Keep a routine

You may be working from home, but try to maintain some control on your sleep/wake sleep schedule. Not only will the routine keep you focused, it helps to keep the body’s internal body clock in sync. Avoid the temptation to take lengthy naps or sleep in, as this can throw your schedule off-track and upset your body clock.

Stay active

Exercise can aid better quality sleep and the endorphins pumping through your body are also great mood boosters. Exercise not only improves heart health and blood pressure, it can help you to build and strengthen your body and can work to relieve stress. Regular exercise can help in lifting your mood and getting your sleep back on track.

Get as much natural light as possible

Working from home, social distancing or self-isolating during the coronavirus pandemic may mean you’re struggling to enjoy being out in the natural light, and this could be negatively affecting your mental and physical wellbeing. Where possible, try to go out for a quiet daily walk, spend some time in your garden or on your balcony, and open the windows to help fresh air circulate around your home.

Invest in your mattress & bedroom environment

Don’t neglect the basics when it comes to sleeping better. Your bedroom environment plays a big part in achieving a good night’s sleep. It should be cool, quiet and dark, and your mattress should be comfortable and supportive. Natural fillings such as wool and silk can help keep you cool during the night, especially as the weather gets warmer, and modern fillings such as memory foam and gel will help your bed adapt to the contours of your body.

Stay away from devices

It’s recommended that we stop using electronics an hour before bedtime, as the blue light emitted from phones, tablets and laptops can keep us awake. Given the current COVID-19 crisis, you may find yourself watching the news or scrolling social media late at night, and feeling anxious as a result. To avoid this, set yourself an hour of downtime before bed, and keep phones, computers and clutter out of the bedroom – this is the room where you should feel calm and clear-headed, not distracted by work or news.

And breathe…

Finding ways to relax before you fall asleep is key, and especially when you’re feeling anxious or stressed. Practice relaxation techniques and deep breathing exercises. You may find it helpful to use apps that offer guided meditation, mindfulness techniques or even white noise to help you feel calm and relaxed. Alternatively, read a good book or listen to soothing music. Whatever makes you feel better, it’s important that you take time just for you each evening, to help you truly relax and rest.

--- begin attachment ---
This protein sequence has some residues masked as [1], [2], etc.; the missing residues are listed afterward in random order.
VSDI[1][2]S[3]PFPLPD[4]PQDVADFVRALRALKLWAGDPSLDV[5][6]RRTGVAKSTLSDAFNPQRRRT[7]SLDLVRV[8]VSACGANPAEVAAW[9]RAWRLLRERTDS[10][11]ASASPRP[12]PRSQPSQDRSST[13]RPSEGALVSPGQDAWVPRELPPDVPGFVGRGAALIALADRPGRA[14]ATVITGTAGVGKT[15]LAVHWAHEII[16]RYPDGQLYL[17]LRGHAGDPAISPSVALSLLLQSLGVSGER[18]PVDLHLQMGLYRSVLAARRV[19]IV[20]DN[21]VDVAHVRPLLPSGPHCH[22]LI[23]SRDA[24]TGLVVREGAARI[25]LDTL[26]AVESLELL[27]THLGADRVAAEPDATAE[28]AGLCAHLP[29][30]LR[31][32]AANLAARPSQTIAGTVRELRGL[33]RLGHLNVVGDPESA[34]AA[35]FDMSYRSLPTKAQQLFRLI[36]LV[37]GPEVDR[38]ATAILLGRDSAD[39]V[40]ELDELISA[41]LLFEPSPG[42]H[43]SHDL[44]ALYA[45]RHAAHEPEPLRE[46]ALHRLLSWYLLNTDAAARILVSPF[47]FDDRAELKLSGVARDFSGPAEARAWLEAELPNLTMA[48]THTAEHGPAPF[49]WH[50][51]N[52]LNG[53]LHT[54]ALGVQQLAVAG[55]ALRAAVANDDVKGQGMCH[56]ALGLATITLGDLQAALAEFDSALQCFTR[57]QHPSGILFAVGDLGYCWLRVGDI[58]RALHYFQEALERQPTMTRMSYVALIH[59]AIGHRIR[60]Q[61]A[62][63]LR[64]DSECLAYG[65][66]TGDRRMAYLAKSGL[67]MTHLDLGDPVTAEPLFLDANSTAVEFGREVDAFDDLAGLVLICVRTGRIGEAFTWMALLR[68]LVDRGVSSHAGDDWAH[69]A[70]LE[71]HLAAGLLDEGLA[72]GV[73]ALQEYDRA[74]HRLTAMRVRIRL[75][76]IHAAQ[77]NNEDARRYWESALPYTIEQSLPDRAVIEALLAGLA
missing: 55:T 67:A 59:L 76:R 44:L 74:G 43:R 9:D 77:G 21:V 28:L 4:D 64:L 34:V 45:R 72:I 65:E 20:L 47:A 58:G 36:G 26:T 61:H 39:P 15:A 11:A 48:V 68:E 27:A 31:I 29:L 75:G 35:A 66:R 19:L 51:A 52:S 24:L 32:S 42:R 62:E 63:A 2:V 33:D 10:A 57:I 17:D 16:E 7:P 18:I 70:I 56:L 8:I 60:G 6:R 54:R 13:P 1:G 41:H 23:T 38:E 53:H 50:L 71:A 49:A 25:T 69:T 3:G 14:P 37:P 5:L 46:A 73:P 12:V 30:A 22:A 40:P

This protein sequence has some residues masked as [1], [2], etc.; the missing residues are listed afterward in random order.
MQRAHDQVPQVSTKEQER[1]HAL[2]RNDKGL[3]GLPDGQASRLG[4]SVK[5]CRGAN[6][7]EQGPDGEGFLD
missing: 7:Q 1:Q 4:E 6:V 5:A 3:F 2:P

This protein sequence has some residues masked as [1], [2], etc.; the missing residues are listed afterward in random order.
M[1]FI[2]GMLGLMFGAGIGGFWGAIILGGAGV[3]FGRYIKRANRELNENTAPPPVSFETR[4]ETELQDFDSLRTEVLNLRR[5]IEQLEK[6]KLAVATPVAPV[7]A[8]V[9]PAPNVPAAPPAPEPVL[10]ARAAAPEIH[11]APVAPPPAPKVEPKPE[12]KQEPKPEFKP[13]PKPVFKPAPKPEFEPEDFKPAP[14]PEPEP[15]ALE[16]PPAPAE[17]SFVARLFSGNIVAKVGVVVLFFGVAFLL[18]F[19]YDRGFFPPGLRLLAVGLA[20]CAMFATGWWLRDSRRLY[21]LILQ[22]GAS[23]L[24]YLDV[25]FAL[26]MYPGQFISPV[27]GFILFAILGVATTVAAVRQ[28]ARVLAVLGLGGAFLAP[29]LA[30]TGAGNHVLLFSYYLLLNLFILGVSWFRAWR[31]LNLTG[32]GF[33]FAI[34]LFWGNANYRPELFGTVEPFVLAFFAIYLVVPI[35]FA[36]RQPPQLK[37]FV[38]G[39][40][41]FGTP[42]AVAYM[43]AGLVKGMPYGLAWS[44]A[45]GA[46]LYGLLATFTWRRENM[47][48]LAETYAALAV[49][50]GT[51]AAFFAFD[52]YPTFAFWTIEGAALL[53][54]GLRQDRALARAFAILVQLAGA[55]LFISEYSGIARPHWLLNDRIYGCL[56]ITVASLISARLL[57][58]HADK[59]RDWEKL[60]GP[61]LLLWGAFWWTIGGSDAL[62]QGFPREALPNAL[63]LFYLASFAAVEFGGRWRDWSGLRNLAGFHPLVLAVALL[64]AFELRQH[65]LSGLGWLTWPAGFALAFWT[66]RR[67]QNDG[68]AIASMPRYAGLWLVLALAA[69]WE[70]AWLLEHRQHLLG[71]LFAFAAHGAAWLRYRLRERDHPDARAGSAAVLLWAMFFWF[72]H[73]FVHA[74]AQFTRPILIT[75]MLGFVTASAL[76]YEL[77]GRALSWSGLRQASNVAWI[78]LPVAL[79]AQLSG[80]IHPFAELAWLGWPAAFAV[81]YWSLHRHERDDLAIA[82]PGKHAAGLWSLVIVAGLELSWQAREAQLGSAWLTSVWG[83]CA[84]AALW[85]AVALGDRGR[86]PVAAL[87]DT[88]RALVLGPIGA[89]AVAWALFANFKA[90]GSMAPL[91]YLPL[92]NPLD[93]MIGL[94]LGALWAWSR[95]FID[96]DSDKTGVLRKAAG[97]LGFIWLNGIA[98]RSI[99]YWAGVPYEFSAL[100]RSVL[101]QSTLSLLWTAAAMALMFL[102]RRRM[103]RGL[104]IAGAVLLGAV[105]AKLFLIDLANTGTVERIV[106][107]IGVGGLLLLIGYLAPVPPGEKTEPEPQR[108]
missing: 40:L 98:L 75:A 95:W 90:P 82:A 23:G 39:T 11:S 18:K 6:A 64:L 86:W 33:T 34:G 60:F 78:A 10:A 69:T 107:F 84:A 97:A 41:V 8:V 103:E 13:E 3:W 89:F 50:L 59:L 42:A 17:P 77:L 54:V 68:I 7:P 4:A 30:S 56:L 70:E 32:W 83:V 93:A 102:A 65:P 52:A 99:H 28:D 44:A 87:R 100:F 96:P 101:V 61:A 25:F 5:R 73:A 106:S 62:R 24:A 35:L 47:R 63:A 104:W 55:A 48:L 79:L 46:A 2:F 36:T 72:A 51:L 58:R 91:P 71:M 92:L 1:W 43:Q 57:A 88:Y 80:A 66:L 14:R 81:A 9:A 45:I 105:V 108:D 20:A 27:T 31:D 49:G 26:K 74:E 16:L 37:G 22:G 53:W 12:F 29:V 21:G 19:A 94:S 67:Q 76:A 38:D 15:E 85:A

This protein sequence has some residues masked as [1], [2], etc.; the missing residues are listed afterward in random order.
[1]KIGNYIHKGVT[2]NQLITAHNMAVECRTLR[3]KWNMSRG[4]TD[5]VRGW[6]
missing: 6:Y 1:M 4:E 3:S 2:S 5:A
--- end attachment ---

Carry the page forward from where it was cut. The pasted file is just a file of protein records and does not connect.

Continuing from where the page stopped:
For more sleep tips and to keep up to date with all things Sleepeezee, like our Facebook page and follow us on Twitter, LinkedIn and Instagram.


Health and Wellbeing Sleep Hygiene Sleep Tips

How Working From Home Can Impact Your Sleep

It’s been four long weeks (did anyone notice how long March was?) since the coronavirus lockdown began, and for many of us, working from home has become the new normal.

People working remotely is not a new concept, however the global Covid-19 pandemic means that a larger proportion of us are now working from home, as advised by the UK government.

But what many people don’t realise is that working from home can often negatively impact our sleep. Disruptions to our normal day to day routine, not to mention stress and anxiety, can have a knock-on effect. As a result, you may find that your sleep has been affected since you began working from home.  Luckily, as the experts in rest, we have a few simple tricks to help you get a good night’s sleep.


  • It’s important to keep a regular daily routine to keep you mentally focused and your body clock in sync. Our sleep/wake schedule is controlled by our body clocks, so try to go to bed and wake up around the same time each day.


  • Before you start working from home, or when taking a break, get some fresh air. A brisk walk around the block or just ten minutes sat in the garden with a morning cuppa can make a big difference.


  • Put boundaries in place. While there is flexibility in working from home, don’t be tempted to ‘available’ at all times. Checking emails or even working too close to bedtime could see you having trouble falling or staying asleep.


  • Have a designated area for working, and where possible commit to using it only during work hours. Avoid working in your bedroom, as this should only be used for sleep. Working from your bed may seem appealing, but it’s no good for your posture or productivity.


  • Take regular breaks. Even if you find that you can work solidly at home for hours at a time, take the opportunity every hour to stretch your legs and get a change of scenery. Your brain will thank you for it, and it’ll make it easier for you to switch off at the end of the day.


  • Working from home can be surprisingly hard on your mental health, which in turn can affect your sleep – especially during stressful times. You may miss the social interaction of being around your colleagues, but luckily there are many platforms for people to stay connected. From Zoom to Skype, Microsoft Teams and even WhatsApp, find what works for you and your colleagues to stay in touch.


It’s no surprise that when our sleep is disrupted, our performance suffers. So when you need to get a good day’s work done at home, follow these tips to get your routine in check and help your body and brain relax.

For more sleep tips and to keep up to date with all things Sleepeezee, like our Facebook page and follow us on Twitter, LinkedIn and Instagram.